The award season is in full swing, and last week The Sun newspaper joined the fun, publishing a feature it called “The Welfies”.
If you didn't see it, "The Welfies" is a list of "hilarious" awards that celebrate Britain’s top “scroungers and dossers” (that’s Sun-speak for people on benefits).
The article includes such rib-ticklers as the “Excess Pounds Award”, which The Sun gave to a 31-stone man for being too overweight to work. There was also the side-splitting “Put a Knot it in it Award” which went to a 32-year-old woman for having too many children. Other questionable awards included the “Carry on Claiming Award” and the “Jobdodgers Award”.
Not wanting to be left out, I have created my own not-so-humorous list of awards to give much-needed recognition to the most stellar injustices of the benefits system.
Most unqualified fitness-to-work assessor
This goes to the person who assessed almost-blind, depressed and agoraphobic Tim Salter as fit to work. He subsequently killed himself, and was found to have no food in his house or money in his bank at the time of his death.
According to Salter’s sister, the assessor was a physiotherapist, with no experience of mental health issues or knowledge of his blindness. “You’d think they would say, ‘We better tread carefully here'," she said after his death.
Most heroic attempt to get to a fitness-to-work assessment
Terry McGarvey, suffering from pneumonia, liver disease and a blood disorder called polycythaemia, was too ill to get to his fitness-to-work assessment. However, according to his brother, he was so scared that his benefits would be taken away that he dragged himself to the hearing.
Unfortunately he was so ill that an ambulance had to be called during the assessment to take the 48-year-old to hospital. He died the next day.
Most ill-timed fit-to-work letter
Double heart and lung transplant patient, Linda Wootton, died just nine days after being passed as fit to work. She received a letter saying that her employment and support allowance was being stopped as she lay dying in hospital.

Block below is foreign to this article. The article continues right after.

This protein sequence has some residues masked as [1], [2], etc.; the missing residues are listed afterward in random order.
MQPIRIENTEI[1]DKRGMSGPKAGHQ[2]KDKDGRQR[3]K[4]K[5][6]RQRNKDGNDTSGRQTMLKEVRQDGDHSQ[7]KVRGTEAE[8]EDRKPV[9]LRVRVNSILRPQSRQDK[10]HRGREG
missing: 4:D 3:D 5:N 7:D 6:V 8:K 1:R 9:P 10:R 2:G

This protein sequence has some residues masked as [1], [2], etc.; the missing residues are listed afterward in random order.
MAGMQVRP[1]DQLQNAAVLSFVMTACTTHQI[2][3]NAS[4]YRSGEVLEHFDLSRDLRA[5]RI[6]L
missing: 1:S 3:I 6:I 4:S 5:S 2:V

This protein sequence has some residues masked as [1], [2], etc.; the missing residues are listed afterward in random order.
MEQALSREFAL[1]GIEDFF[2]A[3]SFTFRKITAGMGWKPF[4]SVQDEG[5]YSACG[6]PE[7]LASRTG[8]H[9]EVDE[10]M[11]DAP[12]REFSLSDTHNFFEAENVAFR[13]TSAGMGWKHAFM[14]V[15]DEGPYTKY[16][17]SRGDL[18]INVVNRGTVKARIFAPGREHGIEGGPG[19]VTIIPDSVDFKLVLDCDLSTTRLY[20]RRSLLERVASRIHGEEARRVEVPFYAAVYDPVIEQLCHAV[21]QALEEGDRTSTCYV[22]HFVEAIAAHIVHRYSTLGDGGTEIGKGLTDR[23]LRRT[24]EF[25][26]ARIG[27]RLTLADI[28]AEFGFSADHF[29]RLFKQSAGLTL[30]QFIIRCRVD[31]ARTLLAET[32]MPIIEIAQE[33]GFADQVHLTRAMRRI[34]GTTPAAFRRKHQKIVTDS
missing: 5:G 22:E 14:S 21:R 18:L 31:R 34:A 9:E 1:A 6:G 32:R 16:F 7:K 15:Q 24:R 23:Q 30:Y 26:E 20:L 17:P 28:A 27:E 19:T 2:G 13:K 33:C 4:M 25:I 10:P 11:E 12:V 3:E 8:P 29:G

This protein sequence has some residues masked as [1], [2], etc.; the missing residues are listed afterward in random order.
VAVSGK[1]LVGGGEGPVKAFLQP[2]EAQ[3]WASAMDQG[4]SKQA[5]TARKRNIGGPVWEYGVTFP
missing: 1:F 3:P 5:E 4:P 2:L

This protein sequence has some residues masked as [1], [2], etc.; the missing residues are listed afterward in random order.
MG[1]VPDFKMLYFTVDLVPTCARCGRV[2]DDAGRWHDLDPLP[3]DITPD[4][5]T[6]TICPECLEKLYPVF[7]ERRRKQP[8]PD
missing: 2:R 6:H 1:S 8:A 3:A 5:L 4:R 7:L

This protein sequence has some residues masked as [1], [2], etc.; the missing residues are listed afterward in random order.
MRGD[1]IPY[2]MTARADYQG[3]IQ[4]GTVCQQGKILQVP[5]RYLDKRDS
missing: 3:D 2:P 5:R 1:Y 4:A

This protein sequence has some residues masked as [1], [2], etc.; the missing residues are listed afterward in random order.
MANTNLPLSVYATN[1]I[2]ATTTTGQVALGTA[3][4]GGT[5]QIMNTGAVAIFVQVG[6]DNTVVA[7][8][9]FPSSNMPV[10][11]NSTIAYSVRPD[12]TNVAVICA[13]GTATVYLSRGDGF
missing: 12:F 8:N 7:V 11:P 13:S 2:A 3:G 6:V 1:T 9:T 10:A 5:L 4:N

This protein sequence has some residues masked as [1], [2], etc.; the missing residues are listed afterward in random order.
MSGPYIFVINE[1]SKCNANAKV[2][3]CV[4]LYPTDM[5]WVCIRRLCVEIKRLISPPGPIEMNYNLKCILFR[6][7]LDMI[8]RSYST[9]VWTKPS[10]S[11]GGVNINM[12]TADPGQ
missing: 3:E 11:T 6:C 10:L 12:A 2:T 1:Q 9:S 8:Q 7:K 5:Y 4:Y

Quickest fit-to-work ruling
Former nurse, Jacqueline Harris, who was partially-sighted, required walking sticks and suffered from chronic back pain, was passed fit to work by Atos. It is claimed that in her test she was only asked one question: “Did you get here by bus?” According to her sister, she hadn’t even had time to take her coat off.
Most heartbreaking double suicide
Army veteran Mark Mullins and his wife Helen were found lying side by side after committing suicide together. The couple were driven to despair 18 months after Mrs Mullins’ benefits were stopped, forcing them to live on just £57 a week. According to reports, they had walked 12 miles every week to a soup kitchen, and kept food in plastic bags in their garden because they couldn’t afford a fridge.
Most difficult back-to-work demand to carry out
Sheila Holt received a letter from the Department of Work and Pensions demanding that she enter the second stage of her "intensive job-focused activity". Unfortunately she couldn’t comply as she was in a coma, and had been for several weeks.
Holt, who had severe bi-polar disorder since childhood, had suffered a heart attack after being sectioned under the mental health act because she was struggling to cope with being pushed into the government’s work programme.
According to Simon Danczuk MP, who raised the issue in Parliament, "Sheila's family repeatedly informed the DWP about this fact that she wasn't well but they continued to get harassed by those organisations.”
Death you’d least expect in this country
Last year it was reported that Mark Wood starved to death four months after his benefits were stopped. When he was found, his body weighed just 5st 8lbs. Wood, a 44-year-old man with mental health problems, including a food phobia, was passed fit to work, forcing him to live off just £40 a week in the weeks leading to his death.
Most inappropriate awards
This final award goes, of course, to The Sun newspaper. Don’t expect any teary acceptance speeches or any surprise, though. After all, The Sun has specialised in inappropriate headlines for several decades.
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